RE Speed Ratings and operation speed.
My comparison to engine
redline seems to me to be the easiest for many to understand. It is
possible to run an engine right at redline or even above for a short
time but I can't find anyone that advocates operating an engine at the
rated max speed for any significant time or distance.
test is not a DOT regulatory test but is a test based on Society of
Automotive Engineers testing. To be marked with a speed symbol a new
tire needs to run for 30 minutes on a smooth drum at the stated speed.
is no requirement for a tire to be "conditioned" with a few thousand
miles at lower speed over potholes and up on curbs or with 110% of the
rated load or for the tire to be able to pass DOT regulatory durability
tests after running the SAE High Speed test.
increasing number of ST type tires now come with a speed symbol molded
on the sidewall. The primary reason for this seems to be to avoid import
duties. What many want to ignore is the fundamental truth that the load
capacity of ST tires is much higher than an LT type tire based on the
premise from 1970 that the ST tire would be on a single axle trailer
that was limited to 50 mph operation speed.
Molding the letters "ST" on a tire is not magic. Physics still applies. If people want to
drive at 75 or 80 while towing as they would with their LT type tires
and not have failures, then I suggest they pay attention to the Physics
and limit the actual tire load as if it were an LT type. This is easy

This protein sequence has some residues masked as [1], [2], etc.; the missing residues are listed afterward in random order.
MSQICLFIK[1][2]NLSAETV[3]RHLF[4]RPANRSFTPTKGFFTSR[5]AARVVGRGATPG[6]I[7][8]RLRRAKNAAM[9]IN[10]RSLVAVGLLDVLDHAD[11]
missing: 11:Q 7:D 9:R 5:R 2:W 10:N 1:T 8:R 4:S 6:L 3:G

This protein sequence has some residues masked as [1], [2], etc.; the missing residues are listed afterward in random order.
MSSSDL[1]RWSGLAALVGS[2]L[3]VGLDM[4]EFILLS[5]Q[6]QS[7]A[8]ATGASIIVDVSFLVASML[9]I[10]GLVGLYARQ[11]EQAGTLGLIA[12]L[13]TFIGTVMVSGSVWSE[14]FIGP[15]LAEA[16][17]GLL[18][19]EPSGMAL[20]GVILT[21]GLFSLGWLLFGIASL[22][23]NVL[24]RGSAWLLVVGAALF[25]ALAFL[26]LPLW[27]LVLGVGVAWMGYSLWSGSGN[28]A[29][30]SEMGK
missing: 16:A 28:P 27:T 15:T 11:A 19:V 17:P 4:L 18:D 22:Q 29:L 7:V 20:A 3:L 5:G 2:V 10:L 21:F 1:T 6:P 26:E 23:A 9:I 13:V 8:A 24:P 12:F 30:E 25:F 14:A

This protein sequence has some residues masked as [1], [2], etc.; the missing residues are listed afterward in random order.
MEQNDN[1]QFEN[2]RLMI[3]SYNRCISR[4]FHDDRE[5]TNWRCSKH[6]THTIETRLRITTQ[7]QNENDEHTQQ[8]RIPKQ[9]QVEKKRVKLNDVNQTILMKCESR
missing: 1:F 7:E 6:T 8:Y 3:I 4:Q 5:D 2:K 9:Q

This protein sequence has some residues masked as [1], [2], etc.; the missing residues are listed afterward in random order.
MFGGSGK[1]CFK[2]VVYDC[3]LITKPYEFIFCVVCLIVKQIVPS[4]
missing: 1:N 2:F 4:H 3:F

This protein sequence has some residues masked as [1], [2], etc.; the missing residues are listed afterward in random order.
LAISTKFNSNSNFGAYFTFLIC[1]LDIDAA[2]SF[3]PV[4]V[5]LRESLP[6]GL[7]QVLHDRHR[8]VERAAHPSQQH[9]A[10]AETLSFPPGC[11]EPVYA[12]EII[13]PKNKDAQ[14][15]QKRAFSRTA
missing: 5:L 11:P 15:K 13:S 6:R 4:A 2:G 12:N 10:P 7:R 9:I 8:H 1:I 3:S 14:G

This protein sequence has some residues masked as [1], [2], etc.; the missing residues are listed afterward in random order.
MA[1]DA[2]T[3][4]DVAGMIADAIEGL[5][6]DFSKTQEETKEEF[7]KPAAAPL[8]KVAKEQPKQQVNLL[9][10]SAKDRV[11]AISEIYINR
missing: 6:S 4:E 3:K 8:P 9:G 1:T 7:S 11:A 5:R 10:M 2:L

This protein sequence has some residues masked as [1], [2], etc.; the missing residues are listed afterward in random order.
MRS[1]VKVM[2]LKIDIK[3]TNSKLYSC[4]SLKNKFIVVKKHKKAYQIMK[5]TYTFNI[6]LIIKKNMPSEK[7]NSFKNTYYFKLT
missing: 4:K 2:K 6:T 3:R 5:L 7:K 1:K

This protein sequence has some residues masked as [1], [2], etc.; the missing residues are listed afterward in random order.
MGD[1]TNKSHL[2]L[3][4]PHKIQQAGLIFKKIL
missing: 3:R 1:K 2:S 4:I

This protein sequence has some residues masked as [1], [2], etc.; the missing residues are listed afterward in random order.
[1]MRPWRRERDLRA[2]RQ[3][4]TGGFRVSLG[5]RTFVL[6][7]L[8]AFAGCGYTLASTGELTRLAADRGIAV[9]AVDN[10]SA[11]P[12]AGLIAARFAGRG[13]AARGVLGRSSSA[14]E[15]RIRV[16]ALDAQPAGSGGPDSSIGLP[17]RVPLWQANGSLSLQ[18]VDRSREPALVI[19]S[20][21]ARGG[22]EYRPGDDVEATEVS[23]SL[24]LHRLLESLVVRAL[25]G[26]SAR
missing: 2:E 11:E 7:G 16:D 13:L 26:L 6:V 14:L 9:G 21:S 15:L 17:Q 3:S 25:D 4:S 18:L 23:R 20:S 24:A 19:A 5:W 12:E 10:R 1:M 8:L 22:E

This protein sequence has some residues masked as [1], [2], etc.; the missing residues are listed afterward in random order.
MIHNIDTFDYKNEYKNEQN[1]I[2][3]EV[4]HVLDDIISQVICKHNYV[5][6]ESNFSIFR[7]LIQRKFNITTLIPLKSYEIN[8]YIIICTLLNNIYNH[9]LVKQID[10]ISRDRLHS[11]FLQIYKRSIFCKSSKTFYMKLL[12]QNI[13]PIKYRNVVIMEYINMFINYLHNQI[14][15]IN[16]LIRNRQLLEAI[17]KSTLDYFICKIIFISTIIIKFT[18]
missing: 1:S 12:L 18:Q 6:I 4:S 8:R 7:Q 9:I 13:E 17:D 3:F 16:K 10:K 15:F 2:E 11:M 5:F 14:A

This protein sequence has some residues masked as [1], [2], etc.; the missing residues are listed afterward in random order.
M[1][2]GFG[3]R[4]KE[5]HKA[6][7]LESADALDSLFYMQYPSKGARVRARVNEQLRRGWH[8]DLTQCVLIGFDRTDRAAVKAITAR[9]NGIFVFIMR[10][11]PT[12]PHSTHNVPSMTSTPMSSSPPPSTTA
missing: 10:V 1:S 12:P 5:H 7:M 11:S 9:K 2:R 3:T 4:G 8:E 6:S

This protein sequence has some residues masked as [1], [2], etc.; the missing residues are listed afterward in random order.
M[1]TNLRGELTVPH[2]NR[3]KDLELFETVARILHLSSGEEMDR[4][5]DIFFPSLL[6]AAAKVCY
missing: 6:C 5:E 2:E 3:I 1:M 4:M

First simply look for an LT type tire with the same
dimensions i.e. ST235/75R15 > LT235/75R15 in the Load tables and
limit their measured load to the number found in the LT tables.
you do that you will probably see a significant reduction in tire
failures. Of course this also means you are not in the 50+% of RV owners
that operate your tires under-inflated.
If you ignore the Facts
and Physics of reality you will have to live with the consequences no
matter how much you want to believe otherwise.
Bottom Line. If you want durability and life more like LY type tires then treat them as if they were LT type tires.
IMPORTANT NOTE and WARNING
As with the engine in your RV or tow vehicle it may be possible to run faster but it does not mean you will avoid all problems. This post is just about tires and not about safe and reasonable operation of your RV. Personally I think 70 is too fast to drive a "big rig" and 75 is certainly too fast for towing. I have heard comments about an increase in truck tire failures due to increased speed limits in many states. A MAX of 75 is stated in some tire information guides published by major tire companies and as with any maximum, the closer you are to it the more likely you will have some negative consequences.
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